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AdventHealth is one of two sites in the U.S. and one of seven in the world to participate in pilot program.
ORLANDO, Fla., June 8, 2022 — AdventHealth is launching a groundbreaking international research study which is now available to Central Florida residents through a partnership with the Davos Alzheimer’s Collaborative, an organization leading an unprecedented global response to Alzheimer’s disease. This pilot study uses online digital cognitive assessment tools and a new blood test with the goal of earlier detection of the disease, allowing at-risk patients to begin treatment earlier.
Those interested in participating may visit BrainHealthFlorida.comwhere they will be asked to take a short online cognitive assessment which uses images of playing cards. Those who qualify following the online assessment will be scheduled for a blood test to determine the presence of a specific biomarker that could help identify early Alzheimer’s. To qualify, residents must be 65 years of age or older and have not been diagnosed with dementia.
“We know the main risk factor in developing dementia, and specifically Alzheimer’s disease, is age.Many people in our older population think that cognitive changes are normal. But there is a difference between what is normal and what might be a sign of something more serious,” said Dr. Valeria Baldivieso, a geriatrician who focuses on senior memory care and well-being at AdventHealth and one of the investigators in the trial. “It’s so important to have early detection so we can work with patients to take steps to keep dementia from progressing.”
More than 580,000 Floridians over 65 are living with Alzheimer's disease and 806,000 people in the state are caring for someone with Alzheimer’s, according to the Alzheimer’s Association. The number of people with Alzheimer’s in Florida is expected to grow to 720,000 by 2025.
AdventHealth Orlando is one of seven sites across the globe conducting similar trials, the goal of which is to measurably increase rates of timely and accurate diagnosis. This will put affected people on the correct care pathway and reduce the impact of Alzheimer’s disease on the patient, caregivers, family and loved ones.
“We’re excited to bring access to this kind of groundbreaking care and research to our community,” said Dr. Steven R. Smith, AdventHealth’s chief scientific officer. “The combination of this kind of research and AdventHealth’s world-class brain health physicians aims to improve the lives of people struggling with cognitive issues through early intervention. We already have interventions that can slow the decline, so early detection is increasingly important.”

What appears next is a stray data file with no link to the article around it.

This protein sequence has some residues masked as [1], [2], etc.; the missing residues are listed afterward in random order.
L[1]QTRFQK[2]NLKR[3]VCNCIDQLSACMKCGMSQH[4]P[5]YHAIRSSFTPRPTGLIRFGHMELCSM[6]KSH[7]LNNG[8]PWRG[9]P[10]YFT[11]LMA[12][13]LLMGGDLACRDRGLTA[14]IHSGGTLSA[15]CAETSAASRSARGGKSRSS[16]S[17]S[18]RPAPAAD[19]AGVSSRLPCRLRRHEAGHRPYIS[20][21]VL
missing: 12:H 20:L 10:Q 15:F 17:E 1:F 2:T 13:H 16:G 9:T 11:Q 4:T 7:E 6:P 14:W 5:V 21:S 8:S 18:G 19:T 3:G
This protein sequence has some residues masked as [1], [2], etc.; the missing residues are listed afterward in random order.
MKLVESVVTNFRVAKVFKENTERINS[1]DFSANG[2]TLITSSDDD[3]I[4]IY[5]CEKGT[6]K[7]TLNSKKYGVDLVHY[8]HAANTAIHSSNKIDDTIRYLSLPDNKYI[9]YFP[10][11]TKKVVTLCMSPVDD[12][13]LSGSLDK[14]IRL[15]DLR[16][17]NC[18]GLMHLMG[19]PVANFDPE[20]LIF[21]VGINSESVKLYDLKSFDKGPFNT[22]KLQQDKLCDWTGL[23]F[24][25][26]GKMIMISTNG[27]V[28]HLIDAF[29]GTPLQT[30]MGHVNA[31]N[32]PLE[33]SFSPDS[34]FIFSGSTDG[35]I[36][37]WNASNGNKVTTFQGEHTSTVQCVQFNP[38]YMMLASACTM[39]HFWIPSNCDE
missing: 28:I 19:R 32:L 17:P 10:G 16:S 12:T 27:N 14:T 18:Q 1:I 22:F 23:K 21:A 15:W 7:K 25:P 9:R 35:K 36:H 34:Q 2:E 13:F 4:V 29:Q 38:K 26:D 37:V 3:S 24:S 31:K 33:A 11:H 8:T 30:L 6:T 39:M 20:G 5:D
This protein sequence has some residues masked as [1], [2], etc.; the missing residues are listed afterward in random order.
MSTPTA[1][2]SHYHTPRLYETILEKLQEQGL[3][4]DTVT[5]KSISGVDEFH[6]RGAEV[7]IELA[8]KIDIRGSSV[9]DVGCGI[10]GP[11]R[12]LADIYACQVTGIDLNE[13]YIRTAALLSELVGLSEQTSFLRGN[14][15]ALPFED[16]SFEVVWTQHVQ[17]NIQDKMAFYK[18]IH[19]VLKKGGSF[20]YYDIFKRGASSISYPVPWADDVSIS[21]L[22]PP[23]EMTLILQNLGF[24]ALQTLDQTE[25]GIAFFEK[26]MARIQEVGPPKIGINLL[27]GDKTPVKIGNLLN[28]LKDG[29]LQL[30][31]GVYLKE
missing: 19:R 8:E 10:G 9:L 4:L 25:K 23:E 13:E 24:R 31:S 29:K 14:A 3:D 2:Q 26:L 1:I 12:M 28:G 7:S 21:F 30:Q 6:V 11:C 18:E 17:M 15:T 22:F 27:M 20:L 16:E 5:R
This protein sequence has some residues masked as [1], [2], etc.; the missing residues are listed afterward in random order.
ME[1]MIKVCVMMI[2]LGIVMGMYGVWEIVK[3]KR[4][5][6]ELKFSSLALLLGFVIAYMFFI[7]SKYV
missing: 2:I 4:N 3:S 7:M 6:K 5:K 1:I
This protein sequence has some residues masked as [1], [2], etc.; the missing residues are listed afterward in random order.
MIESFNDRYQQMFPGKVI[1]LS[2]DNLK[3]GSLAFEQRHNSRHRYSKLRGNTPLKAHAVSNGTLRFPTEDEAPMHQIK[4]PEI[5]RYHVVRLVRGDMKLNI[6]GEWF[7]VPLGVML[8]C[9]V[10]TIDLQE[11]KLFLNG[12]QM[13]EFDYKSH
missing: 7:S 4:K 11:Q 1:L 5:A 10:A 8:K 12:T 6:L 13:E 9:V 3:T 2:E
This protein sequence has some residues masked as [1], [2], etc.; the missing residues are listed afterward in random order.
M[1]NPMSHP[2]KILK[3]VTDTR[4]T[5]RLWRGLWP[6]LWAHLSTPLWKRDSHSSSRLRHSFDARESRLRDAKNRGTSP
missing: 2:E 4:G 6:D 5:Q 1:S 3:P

Prior to the public launch, the trial was available through referrals from primary care practitioners.
“We are finding enormous appetite from health care systems around the world to prepare for future Alzheimer’s treatments, but first we must help health care systems adapt to early detection,” said George Vradenburg, founding chairman of the board, Davos Alzheimer’s Collaborative. “By working directly with medical professionals, researchers, people at risk, and patients, these sites will utilize cutting-edge technology to change the way we deliver care.”
The blood-based biomarker is a technology developed by C2N, St. Louis. The digital cognitive assessment was developed by Cogstate in New Haven, Connecticut.
“We’re proud to be part of this research study with AdventHealth, providing an innovative blood test that enables precise and sensitive measurements to aid in the diagnostic evaluation of changes in thinking or memory,” said Dr. Joel Braunstein, CEO of C₂N Diagnostics, which developed the PrecivityADtest, an innovative blood test intended for use in patients with cognitive impairment. “The PrecivityAD test is simple to administer, does not involve any radiation and is non-invasive. Researchers have found the PrecivityAD test results to be an effective indicator of Alzheimer’s disease pathology among people with early memory changes. Working with AdventHealth, we are looking forward to helping patients better understand their condition and what they can proactively do.”
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